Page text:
Marijana Tadic and Alexis West built the sculpture, a heritage marker called Together Woven, in recognition of the Kaurna people, the original inhabitants of the area. The sculpture, which points southwest toward Kangaroo Island, a sacred place for the Kaurna people, sits on the edge of a large circular performance space with interpretive signs acknowledging the cultural heritage of the land.
The Time Capsule to be opened in 2063. Photo: Hazel Cochrane
Between the hours of 8am and 4pm daily, the wetlands decorative gate leads to a family and wheelchair friendly walk with an abundance of plants and bird species. Information signs provide a wealth of information about the wetlands and the variety of birds, reptiles, fish and of plants residing in the wetlands area.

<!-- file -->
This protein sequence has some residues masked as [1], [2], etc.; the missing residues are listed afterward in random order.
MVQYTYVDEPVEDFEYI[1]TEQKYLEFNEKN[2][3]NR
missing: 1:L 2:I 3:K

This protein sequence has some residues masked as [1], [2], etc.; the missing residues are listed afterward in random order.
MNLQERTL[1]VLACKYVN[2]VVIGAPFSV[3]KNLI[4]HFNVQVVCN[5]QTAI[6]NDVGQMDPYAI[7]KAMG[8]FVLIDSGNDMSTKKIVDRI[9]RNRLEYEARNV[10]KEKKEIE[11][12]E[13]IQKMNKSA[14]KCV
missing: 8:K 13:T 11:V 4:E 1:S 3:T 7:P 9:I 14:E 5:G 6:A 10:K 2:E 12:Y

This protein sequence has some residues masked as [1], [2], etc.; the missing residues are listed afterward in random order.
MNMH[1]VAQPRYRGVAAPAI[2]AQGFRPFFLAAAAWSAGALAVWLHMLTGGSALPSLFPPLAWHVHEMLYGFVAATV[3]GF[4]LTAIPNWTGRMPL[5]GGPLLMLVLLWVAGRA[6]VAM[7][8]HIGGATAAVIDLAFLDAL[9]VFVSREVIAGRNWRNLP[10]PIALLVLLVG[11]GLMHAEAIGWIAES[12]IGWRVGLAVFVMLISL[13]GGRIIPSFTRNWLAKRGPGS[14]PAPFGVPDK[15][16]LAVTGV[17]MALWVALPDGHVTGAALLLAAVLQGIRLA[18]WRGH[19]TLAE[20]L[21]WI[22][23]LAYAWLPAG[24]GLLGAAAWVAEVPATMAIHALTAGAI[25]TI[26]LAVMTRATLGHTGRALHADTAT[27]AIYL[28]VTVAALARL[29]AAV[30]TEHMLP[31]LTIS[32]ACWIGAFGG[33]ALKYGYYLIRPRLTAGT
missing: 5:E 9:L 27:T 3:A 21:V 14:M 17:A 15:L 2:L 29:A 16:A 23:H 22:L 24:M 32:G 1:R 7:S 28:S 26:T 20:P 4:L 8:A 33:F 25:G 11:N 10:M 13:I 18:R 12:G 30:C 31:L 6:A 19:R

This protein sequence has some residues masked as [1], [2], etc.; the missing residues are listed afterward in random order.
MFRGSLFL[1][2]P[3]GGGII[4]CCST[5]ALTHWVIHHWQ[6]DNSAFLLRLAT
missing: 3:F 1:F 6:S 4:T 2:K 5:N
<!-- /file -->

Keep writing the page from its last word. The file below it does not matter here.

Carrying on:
The wetlands, developed from paddocks by the City of Salisbury Council in the 1990s to provide flood protection by diverting stormwater from Dry Creek, sits adjacent to the residential area of Mawson Lakes and yet seems far removed once inside the gates.
The 1.2km level trail is a mixture of boardwalks, bridges and gravel paths winding through the scenic wetlands area. Wooden seats at intervals on the boardwalks provide an ideal spot to watch the ducks, herons and other birdlife or just take a break to admire the scenery.
Take a break or admire the view. Photo: Hazel Cochrane
A spur trail near the entrance leads to a small wooden hut, which serves as an observation area. Sitting quietly in this area will attract some of the birds toward the hut for a closer view. The artistic identification charts on the hut walls make recognizing the diverse variety of birdlife, a fun and easy task.